The raging cholera epidemic in Nigeria has continued to claim victims after victims in communities in many states across the country. Consequently, many Nigerian families have, in the last few months, been through a roller coaster of emotions following the death of their loved ones who succumbed to the epidemic.
Cholera is a bacterial disease causing severe diarrhoea and dehydration. It is usually transmitted through infected water.
According to the Nigeria Centre for Disease Control (NCDC), the country has recorded 31,425 suspected cases of cholera between January 1st and August 1, 2021. Of this figure, 816 people have died of the disease in 22 states and FCT. The affected states are Benue, Delta, Zamfara, Gombe, Bayelsa, Kogi, Sokoto, Bauchi, Kano, Kaduna, Plateau, Kebbi, Cross River, Niger, Nasarawa, Jigawa, Yobe, Kwara, Enugu, Adamawa, Katsina, Borno and FCT.
Although Nigeria has been identified as one of the African countries with a double disease burden – infectious and non-infectious diseases – many Nigerians focus mainly on COVID-19, with little or no attention given to the spread of cholera. Meanwhile, the rate and risk of transmission of the water-borne disease is as much as that of Coronavirus.
The most identified symptom of cholera, health experts argue, is diarrhoea.
COMMON CAUSES OF CHOLERA
According to health experts, residents living in environments where there is poor sanitation are prone to contracting cholera, hence, without proper Water, Sanitation, and Hygiene (WaSH), citizens of the country would remain at risk of infection.
The Nigerian authorities on their part have urged citizens to drink safe water, avoid open defecation and ensure that their foods are cooked and stored in a clean environment.
The Nigeria Centre for Disease Control (NCDC) has continued to advise citizens on the need to ensure that water is boiled and stored in a clean and safe container before drinking, use alcohol-based hand sanitizers, if soap and clean water are not available, stop indiscriminate refuse dumping and ensure proper disposal of waste and frequent clearing of sewage.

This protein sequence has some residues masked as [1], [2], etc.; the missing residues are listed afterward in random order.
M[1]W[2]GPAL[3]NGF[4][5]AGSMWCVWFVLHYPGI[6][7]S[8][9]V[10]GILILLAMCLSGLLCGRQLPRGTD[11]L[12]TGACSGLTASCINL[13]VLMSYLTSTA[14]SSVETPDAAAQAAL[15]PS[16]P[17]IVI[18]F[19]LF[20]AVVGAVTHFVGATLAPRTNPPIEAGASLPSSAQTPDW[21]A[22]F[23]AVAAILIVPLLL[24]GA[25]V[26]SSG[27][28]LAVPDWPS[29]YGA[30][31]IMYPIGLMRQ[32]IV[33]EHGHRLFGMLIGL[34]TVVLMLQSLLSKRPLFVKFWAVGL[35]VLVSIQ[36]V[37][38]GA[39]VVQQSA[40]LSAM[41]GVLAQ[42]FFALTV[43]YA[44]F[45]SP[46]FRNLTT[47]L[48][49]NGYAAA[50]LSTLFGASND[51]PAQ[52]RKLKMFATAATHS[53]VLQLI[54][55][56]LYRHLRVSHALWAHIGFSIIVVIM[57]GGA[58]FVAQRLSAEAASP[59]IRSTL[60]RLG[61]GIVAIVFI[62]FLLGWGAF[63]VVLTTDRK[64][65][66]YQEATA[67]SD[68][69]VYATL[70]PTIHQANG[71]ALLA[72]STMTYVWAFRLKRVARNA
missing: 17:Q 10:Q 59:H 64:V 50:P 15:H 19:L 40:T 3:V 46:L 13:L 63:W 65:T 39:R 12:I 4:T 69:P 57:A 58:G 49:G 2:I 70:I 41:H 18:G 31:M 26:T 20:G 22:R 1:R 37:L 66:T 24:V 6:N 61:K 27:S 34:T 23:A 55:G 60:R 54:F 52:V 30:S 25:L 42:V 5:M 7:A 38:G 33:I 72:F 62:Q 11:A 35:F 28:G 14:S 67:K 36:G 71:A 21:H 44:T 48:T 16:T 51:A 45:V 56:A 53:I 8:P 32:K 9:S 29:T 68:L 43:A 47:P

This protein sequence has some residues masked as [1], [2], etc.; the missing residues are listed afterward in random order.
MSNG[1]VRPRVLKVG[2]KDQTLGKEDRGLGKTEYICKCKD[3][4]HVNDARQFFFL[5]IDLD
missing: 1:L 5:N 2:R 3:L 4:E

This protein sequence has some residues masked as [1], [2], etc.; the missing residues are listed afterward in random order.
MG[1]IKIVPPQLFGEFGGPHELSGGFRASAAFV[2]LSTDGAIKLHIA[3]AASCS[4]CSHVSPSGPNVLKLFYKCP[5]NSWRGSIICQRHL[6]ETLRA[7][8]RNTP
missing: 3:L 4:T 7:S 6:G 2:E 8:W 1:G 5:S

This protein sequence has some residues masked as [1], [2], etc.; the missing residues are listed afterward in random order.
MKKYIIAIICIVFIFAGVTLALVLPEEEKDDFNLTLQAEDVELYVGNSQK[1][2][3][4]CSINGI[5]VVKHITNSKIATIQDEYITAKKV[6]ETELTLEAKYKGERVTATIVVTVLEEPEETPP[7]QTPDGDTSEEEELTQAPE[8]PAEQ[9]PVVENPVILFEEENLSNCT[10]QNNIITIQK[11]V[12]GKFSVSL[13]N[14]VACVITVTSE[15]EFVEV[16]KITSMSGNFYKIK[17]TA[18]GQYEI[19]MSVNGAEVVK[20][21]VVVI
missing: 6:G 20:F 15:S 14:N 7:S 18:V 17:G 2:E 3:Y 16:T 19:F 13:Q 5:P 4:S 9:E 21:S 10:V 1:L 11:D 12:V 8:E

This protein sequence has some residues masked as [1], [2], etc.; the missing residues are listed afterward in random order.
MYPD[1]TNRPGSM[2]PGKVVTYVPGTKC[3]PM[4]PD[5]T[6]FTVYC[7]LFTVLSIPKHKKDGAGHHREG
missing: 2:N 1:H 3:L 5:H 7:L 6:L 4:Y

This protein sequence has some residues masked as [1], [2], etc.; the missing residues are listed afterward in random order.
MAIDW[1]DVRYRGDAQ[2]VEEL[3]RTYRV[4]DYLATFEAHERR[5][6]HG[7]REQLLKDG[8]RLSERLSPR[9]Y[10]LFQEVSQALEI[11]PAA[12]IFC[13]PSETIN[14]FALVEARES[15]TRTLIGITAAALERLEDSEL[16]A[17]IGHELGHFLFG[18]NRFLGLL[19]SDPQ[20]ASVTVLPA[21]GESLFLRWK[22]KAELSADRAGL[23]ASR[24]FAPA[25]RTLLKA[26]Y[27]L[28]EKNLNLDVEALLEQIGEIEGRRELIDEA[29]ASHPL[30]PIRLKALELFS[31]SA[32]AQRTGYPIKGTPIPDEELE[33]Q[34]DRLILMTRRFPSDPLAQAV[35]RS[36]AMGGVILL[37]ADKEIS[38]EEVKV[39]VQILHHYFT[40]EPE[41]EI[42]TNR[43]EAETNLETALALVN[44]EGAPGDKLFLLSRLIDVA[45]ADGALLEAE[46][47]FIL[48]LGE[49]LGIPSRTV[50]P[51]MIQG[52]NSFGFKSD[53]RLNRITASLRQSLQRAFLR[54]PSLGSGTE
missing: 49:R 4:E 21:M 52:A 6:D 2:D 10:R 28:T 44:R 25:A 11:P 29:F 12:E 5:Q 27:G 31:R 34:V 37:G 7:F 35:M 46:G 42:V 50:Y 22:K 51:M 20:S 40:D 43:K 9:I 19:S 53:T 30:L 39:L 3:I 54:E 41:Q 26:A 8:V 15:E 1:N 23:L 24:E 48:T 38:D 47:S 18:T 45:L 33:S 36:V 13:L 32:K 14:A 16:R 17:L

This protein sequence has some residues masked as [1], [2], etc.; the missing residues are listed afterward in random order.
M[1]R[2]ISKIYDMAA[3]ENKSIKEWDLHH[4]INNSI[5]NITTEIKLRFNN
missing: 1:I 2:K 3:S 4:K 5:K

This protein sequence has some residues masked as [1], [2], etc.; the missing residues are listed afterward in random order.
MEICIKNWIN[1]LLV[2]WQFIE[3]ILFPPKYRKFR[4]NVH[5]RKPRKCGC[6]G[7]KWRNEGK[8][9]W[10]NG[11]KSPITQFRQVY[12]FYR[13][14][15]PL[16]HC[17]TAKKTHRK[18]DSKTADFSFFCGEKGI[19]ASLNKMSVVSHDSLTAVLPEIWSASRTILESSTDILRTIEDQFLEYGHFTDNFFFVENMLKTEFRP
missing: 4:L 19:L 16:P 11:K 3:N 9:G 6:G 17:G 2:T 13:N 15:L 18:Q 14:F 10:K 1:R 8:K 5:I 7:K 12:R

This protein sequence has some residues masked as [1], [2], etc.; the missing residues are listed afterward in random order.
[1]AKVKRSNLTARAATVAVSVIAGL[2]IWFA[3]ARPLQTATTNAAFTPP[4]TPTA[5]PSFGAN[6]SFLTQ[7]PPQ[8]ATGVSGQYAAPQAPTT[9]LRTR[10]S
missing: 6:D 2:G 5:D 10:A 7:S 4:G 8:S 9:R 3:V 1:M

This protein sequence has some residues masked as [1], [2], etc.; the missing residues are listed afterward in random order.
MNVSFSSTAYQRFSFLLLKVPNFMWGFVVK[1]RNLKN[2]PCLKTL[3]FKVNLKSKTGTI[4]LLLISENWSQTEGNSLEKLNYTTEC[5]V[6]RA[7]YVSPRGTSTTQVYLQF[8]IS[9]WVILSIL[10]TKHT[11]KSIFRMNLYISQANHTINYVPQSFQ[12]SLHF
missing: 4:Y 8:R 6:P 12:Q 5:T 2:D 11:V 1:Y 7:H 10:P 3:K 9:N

While all of these admonitions are good, the question that bothers the minds of many Nigerians is how to get clean water in a country where citizens lack basic amenities.
Global data by the United States Centre for Disease Control in 2017 indicated that unsafe water sources, poor access to basic hand washing facilities and unsafe sanitation are linked to 1.5 million deaths across the world yearly.
The report also revealed that nearly 2.2 billion people are currently living without safely managed water outlets.
In another report, the World Health Organization (WHO) in 2019 noted that 22 per cent of healthcare facilities in the least developed countries do not have basic water services.
Also, World Bank data show that about 75 per cent of people living in rural areas lack adequate facilities for hand washing.
Alas! Nigeria is one of the countries affected by all of the aforementioned realities due to lack of pipe-borne water and sanitation facilities, a development that is a major catastrophe militating against efforts at containing the epidemic.
WAY FORWARD: MEASURES TO COMBAT THE EPIDEMIC
To curb this menace, CDC in a statement on its website noted that if bottled water is not available, citizens should use water that has been properly boiled, chlorinated or filtered.
The Centre advised, “Boiling is the most effective way to make water safe. If boiling, bring your water to a complete boil for at least 1 minute. If boiling is not possible, you can use a chlorine product (i.e., granules or product tablets) to make your water safe. To treat your water with chlorine granules or tablets, use one of the locally available treatment products.
“If proper hand washing resources are not available, wash your hands using water that is as clean as possible (e.g. that’s not visibly cloudy) from a safe source (e.g., an improved source like a borehole or protected spring).”
For houses without toilet facilities, the centre advised that residents should “poop approximately 100 feet away from any body of water and then bury your poop. Dispose of plastic bags that contain poop by putting them in latrines or at collection points, if available.
“You can also bury them in the ground. Do not put plastic bags in chemical toilets. Dig new latrines or temporary pit toilets at least a half-meter (approximately 1 ½ feet) deep and at least 30 meters (approximately 100 feet) away from any body of water.”
Also, a health expert, Dr Safiya Sani, in checking the spread of the cholera epidemic the health authorities should focus more on the prevention stage, surveillance and early detection.
Sani added that for those who have already contracted the epidemic, the Oral Rehydration Therapy (ORT) solution should be taken promptly and regularly before going to the hospital for proper treatment.